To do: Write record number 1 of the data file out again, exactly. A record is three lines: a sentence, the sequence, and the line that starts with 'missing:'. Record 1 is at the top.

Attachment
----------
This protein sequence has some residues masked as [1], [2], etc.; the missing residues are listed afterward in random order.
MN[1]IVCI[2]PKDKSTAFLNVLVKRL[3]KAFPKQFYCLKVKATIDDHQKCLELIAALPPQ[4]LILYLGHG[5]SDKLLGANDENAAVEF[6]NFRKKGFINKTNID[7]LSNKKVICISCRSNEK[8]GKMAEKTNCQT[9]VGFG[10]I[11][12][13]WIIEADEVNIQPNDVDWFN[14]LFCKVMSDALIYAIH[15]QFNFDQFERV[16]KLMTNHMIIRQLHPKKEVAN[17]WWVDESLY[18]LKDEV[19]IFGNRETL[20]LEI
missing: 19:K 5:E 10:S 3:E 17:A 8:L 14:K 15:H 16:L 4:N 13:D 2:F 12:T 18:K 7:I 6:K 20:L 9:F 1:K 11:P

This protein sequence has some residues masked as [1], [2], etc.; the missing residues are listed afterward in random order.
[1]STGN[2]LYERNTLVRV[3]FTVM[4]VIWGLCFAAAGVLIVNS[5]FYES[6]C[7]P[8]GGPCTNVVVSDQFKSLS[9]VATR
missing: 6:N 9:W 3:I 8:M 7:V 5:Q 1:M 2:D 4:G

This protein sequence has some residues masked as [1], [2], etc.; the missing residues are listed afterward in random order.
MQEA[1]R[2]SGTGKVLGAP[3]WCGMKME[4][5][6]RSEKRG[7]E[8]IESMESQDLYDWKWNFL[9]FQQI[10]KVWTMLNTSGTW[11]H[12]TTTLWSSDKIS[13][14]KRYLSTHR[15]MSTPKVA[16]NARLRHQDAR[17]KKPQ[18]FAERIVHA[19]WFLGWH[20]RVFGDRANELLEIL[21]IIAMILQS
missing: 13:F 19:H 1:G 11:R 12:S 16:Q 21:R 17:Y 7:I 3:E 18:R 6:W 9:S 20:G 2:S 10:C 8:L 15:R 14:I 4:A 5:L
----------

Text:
This protein sequence has some residues masked as [1], [2], etc.; the missing residues are listed afterward in random order.
MN[1]IVCI[2]PKDKSTAFLNVLVKRL[3]KAFPKQFYCLKVKATIDDHQKCLELIAALPPQ[4]LILYLGHG[5]SDKLLGANDENAAVEF[6]NFRKKGFINKTNID[7]LSNKKVICISCRSNEK[8]GKMAEKTNCQT[9]VGFG[10]I[11][12][13]WIIEADEVNIQPNDVDWFN[14]LFCKVMSDALIYAIH[15]QFNFDQFERV[16]KLMTNHMIIRQLHPKKEVAN[17]WWVDESLY[18]LKDEV[19]IFGNRETL[20]LEI
missing: 19:K 5:E 10:S 3:E 17:A 8:L 14:K 15:H 16:L 4:N 13:D 2:F 12:T 18:K 7:I 6:K 20:L 9:F 1:K 11:P